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Adam324 last won the day on August 13 2018

Adam324 had the most liked content!

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    Ultimaker Original

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  1. Nice that the marketplace is updated. Thanks. Will start testing it myself. I depend on the ZOffset plugin to work. I wonder if the burtoogle fix for adaptive layers will ever get integrated. It fixes the issue where if you set dynamic layers to 0.2 with a variation down to 0.1 and up to 0.3, The top layer count will not factor in that the top layer might be at 0.1mm layer height. It takes the 0.2mm layer height to figure out how many layers instead of 0.1mm. You end up with only 4 layers of 0.1 mm instead of 8 layers of 0.1 mm to equal the top thickness setting of 0.8 mm top skin.
  2. EDIT: Ignore this. I can clearly see in the layer view that the design is at fault.
  3. Incorrect info. Info about who created the test fix is already posted correctly above.
  4. Printing now... I am really looking forward to being able to use adaptive layers without worrying about either wasting material or compromising on thickness. I had to always bump up the top/bottom layer count to make up for the thinnest top layer and wasting plastic on the top/bottom layers that are at the max thickness. This change you made will make adaptive layers worth using to me.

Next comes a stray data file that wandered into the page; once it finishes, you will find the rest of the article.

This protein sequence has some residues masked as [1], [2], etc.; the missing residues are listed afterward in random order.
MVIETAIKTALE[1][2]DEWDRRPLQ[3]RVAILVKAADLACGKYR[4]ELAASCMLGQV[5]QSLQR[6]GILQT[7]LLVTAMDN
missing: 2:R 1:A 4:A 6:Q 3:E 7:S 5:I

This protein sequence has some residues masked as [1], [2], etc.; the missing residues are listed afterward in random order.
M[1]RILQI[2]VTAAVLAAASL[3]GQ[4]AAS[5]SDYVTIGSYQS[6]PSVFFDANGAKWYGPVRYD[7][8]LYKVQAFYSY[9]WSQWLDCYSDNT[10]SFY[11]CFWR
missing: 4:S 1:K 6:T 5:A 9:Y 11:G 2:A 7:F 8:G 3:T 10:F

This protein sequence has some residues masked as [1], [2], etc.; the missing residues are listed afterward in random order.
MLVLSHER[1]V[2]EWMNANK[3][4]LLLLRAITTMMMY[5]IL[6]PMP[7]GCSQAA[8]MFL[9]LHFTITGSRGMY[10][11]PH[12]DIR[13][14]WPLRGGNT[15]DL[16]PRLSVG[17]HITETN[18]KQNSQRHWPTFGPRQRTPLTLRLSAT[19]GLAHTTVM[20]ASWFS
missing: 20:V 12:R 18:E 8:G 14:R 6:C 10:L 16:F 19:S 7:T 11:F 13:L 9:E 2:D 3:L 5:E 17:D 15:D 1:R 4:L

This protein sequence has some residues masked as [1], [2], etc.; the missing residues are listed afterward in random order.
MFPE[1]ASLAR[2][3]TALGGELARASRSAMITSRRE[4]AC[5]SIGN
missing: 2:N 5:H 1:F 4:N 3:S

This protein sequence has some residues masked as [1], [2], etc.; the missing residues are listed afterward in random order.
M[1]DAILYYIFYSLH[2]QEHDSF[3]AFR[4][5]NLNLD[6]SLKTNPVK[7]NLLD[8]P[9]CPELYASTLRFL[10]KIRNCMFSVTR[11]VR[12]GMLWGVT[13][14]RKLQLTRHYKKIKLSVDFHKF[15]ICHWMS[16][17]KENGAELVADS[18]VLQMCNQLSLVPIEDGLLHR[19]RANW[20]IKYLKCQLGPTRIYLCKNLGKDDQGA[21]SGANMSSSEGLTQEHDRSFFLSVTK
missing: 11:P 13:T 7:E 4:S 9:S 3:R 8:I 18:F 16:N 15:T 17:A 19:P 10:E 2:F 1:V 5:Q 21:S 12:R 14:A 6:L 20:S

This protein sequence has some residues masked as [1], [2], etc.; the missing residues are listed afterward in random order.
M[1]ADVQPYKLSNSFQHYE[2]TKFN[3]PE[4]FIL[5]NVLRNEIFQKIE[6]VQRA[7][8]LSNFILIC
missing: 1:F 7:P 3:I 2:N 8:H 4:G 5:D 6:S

5. Thanks! This is looking good to me. I brought back some of my old prints that I did where the top layers were too thin because of adaptive layers (causing bubbling and holes between infill lines), and the top layers are showing the correct thickness now. https://www.thingiverse.com/thing:2764962 The Riser.stl from that was a problem to print using the previous adaptive layers implementation with a layer height of 0.2mm and adaptive layers set to maximum variation of 0.1 and a variation step size of 0.02. The preview looks good so I will go ahead and print it.
  6. Thanks! I didn't notice that. I will check it out.
  7. I have printed quite a few objects where I forgot that I had pause postprocessing plugin enabled and came back later to a print that was paused waiting for me to change the filament. Yes... it is my fault for not checking that :). Is there any chance of a visual indicator or for a pause plugins to pop up anther info box (whatever makes sense) to help remind us that a pause was put into the gcode? There are a lot of ways it could be done but I am not sure what really would make sense to do. My favorite is #3 so far. Any other ideas? 1. Temporary Info box when you slice. This idea would likely be too much of a nuisance when you always have pauses in your prints so likely not the best idea. 2. A note on the slice status to say that a pause plugin is enabled. Not in your way and just helps indicate that a pause is in the print. This I kind of like. 3. When you click the button to send the print to the printer or save the gcode, a temporary info window (non blocking like the other info rectangular areas that pop up to let you know what is going on). This isn't as much as a nuisance and it would be a nice reminder. Maybe people wouldn't like the additional info box though if they do pauses all the time. Maybe it could be an option or something. 4. Other ideas?
  8. And your plugins make Cura work better for a lot of people I bet. My favorite is the z-offset. Thank you for them.